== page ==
Dog days at the sport shows: Toiling with a ‘toller’
I always enjoy working the New York Outdoor News booth at the winter sport shows. It’s a great time to connect with readers, hear what they like or don’t like about the paper, and trade hunting and fishing stories with folks whose interests are pretty much identical to mine.
If I’m tag-teaming the show booth with either Paula or our ad-selling machine, Craig Turner, I also get some time to become a show attendee and visit the other booths, meeting old friends and maybe even planning a trip of our own.
Invariably, it seems I always find a dog or two as well. It’s often a Labrador retriever, which is perhaps no surprise; Paula and I have always had at least two and sometimes three Labs in our house. A couple minutes of interacting with a friendly Lab sort of eases the pain of being away from our own dogs, I guess.
But at the recent Western New York Sport and Travel Expo at the Erie County Fairgrounds in Hamburg, it was another breed of dog that caught my attention, even to the point of thinking I could hang out with these dogs on a regular basis.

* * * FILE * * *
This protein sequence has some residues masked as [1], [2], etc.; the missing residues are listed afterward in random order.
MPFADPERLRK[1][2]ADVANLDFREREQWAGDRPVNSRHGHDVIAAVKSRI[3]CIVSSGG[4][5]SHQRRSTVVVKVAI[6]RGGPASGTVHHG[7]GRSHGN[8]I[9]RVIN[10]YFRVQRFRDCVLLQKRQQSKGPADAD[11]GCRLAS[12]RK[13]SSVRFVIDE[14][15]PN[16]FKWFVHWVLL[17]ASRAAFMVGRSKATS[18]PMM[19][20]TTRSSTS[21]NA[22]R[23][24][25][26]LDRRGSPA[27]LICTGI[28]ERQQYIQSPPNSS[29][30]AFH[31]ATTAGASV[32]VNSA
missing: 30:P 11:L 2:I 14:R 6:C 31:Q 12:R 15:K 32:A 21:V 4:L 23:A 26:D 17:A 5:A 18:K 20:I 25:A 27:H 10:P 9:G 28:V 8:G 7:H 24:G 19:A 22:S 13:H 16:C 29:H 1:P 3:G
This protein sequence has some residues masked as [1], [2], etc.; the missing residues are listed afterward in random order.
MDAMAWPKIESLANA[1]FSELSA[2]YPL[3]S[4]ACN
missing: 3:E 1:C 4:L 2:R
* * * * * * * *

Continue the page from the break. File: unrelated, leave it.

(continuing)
The Nova Scotia duck tolling retriever is a breed I’m familiar with and one with which I have a growing fascination. Not to the point where I’m ready to add one to our household, but it’s becoming pretty obvious I’d have no problem with a “toller.”
I did just that at the Hamburg show – a fishing outfitter from northern Ontario had a pair of adult tollers in his booth, and down the line at the Safari Club International booth, there was a beautiful toller pup that grabbed everybody’s attention.
Most showgoers weren’t even aware of the breed, but Paula and I have done plenty of traveling in Canada, including the spectacular province of Nova Scotia, and know a bit about the breed with the lengthy name.
They’re described as intelligent (sometimes a bit too intelligent), easy to please, alert and high-energy dogs, which is pretty much everything we look for in a dog. While Labs are perennially named the most popular of all dog breeds, the Nova Scotia duck tolling retriever is a distant 87th, a product of a lack of awareness more than an indictment of the dog itself.
They get their name from their unique ability to lure waterfowl within gun range by “tolling” – the hunter remains hidden in a blind and tosses a ball or stick into the water for the dog to retrieve. Incredibly (though I’ve never seen it work myself), the activity piques the curiosity of the waterfowl and they drift into shooting range. From there, the dog springs into action and retrieves any downed birds.
They can also be used for upland hunting, which is where Paula and I would work a toller should we ever decide to go that route.
I’m not sure that will ever happen; we’ve been Lab people all our lives and don’t really see any need to change. But there’s no doubt the Nova Scotia duck tolling retriever is a special dog. And while we may not ever see one in our home, it’s always nice to encounter this special breed.